Let's cut to the chase. I've been researching through numerous, reliable and unreliable, resources. According to the CRT official site and wiki, the first cathode ray tube (CRT) was invented by Carl Ferdinand Braun, year 1897. Yet undeniable proofs of CRTs being used in experiments in 1860s have been collected.
So this leaves the question unanswered. Noting that one of the fundamental progresses in chemistry (discovery of electron) is based on this useful tube, I will be thankful to anyone willing to share some info.


1 Answer 1


Invention of CRT

In the year 1855, German inventor Heinrich Geissler developed mercury pump which is later modified by Sir William Crookes who became the first to produce cathode rays.

Figure 1: Geissler's Vaccum tubes(1862)

Since, then vacuum tubes are being used to study cathode rays, Braun's tube was actually an improvement to the these.

Otherwise, all of them have used some kind of Vacuum tube which produces cathode rays.

  • In 1858 Julius Plücker showed that cathode rays bend under the influence of a magnet.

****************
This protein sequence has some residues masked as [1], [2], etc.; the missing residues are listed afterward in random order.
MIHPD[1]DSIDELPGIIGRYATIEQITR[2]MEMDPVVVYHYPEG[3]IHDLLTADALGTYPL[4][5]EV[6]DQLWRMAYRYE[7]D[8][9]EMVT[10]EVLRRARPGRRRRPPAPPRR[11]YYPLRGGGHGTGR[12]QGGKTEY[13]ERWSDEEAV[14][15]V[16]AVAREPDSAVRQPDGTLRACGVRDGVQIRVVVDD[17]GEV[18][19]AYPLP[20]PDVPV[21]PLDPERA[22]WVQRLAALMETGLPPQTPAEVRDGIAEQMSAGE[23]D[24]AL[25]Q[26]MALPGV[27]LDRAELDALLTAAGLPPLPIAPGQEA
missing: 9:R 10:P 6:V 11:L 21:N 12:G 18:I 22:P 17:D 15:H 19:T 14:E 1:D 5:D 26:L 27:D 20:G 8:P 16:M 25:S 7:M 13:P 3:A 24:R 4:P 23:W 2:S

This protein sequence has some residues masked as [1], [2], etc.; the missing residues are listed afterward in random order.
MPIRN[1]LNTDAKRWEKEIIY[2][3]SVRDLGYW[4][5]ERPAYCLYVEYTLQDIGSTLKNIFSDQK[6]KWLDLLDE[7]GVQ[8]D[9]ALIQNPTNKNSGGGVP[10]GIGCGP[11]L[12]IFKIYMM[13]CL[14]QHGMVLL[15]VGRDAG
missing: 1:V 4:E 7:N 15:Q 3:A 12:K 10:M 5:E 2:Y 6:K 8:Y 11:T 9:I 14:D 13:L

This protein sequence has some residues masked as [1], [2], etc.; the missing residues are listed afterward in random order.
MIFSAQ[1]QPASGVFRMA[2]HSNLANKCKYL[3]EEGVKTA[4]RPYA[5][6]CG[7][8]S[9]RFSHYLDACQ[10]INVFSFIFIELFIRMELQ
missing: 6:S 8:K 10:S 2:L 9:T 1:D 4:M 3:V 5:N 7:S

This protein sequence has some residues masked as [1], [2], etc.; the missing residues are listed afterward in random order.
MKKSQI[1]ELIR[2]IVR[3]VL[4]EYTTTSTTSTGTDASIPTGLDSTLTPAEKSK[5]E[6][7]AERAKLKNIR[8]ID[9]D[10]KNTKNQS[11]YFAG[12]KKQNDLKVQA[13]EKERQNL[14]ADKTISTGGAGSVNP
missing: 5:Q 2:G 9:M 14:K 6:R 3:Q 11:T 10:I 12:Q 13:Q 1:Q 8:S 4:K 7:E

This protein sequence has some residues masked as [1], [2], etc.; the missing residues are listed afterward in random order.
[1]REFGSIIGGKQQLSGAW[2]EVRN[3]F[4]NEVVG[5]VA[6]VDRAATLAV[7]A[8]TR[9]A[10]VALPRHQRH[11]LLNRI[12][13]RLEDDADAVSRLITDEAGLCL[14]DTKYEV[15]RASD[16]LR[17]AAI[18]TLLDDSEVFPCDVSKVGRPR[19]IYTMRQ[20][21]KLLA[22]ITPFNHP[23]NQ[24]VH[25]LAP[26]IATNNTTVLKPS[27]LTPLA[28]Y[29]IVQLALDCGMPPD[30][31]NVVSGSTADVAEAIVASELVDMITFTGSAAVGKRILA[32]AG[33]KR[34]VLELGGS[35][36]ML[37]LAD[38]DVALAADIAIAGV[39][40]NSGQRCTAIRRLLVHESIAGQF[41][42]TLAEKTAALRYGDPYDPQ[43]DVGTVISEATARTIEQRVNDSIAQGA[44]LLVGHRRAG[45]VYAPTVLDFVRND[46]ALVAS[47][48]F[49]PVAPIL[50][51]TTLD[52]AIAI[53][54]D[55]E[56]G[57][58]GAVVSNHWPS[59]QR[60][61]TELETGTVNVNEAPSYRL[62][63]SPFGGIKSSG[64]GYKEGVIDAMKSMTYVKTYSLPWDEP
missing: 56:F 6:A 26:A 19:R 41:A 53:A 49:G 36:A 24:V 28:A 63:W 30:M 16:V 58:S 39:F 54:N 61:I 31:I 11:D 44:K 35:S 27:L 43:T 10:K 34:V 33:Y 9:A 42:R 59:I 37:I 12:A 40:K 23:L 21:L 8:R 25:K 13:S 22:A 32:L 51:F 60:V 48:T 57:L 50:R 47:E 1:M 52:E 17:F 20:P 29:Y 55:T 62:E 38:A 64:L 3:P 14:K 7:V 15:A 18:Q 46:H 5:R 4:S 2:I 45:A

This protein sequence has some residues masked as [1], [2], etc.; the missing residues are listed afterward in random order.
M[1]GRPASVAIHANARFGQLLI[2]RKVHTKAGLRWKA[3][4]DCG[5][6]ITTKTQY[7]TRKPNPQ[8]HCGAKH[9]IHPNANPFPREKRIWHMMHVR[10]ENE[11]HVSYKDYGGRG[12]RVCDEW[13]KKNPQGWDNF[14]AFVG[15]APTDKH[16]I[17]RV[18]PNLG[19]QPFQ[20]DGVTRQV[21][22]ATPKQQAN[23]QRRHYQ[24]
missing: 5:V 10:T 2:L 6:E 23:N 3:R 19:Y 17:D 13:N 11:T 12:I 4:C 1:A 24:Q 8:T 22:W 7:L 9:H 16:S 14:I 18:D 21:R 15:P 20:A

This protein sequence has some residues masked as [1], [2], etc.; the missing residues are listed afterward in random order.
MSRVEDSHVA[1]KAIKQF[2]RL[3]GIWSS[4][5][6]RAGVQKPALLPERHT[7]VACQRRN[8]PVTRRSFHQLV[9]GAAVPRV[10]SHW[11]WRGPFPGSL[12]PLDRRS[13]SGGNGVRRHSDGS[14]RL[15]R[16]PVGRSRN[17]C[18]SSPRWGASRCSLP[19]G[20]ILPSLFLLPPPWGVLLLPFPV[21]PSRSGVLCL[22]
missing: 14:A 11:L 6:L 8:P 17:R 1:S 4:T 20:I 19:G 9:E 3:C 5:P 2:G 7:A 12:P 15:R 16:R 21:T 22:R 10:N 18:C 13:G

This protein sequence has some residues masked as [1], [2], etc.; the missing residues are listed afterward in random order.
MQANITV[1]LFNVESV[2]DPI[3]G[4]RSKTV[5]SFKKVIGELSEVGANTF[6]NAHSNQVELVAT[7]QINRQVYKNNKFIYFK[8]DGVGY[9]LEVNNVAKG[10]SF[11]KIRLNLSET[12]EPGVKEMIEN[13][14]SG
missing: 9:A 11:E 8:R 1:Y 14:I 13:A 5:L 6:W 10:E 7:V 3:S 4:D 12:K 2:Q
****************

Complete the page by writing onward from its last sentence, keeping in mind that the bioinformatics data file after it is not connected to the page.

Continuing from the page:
• In 1865 H. Sprengel improves the Geissler vacuum pump.
  • In 1869 J.W. Hittorf establishes that "rays" from the cathode travel in straight lines.
  • In 1871 C.F. Varley is first to publish suggestion that cathode rays are composed of particles.[Fig 2]
  • In 1874 George Johnstone Stoney estimates the charge of the then unknown electron.
  • In 1876 Eugen Goldstein introduces the term cathode ray to describe the light emitted.
  • In 1881 Herman Ludwig von Helmholtz suggested the idea that there is a smallest unit of electricity.
  • In 1890 Arthur Schuster calculates the ratio of charge to mass of the particles making up cathode rays (today known as electrons) by measuring the magnetic deflection of cathode rays.
  • In 1894 J.J. Thomson announces that he has found that the velocity of cathode rays is much lower than that of light.


  1. http://www.chemteam.info/AtomicStructure/Disc-of-Electron-History.html
  2. http://www.chemteam.info/AtomicStructure/Disc-of-Electron-Intro.html

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Figure 2: First published paper on cathode rays.


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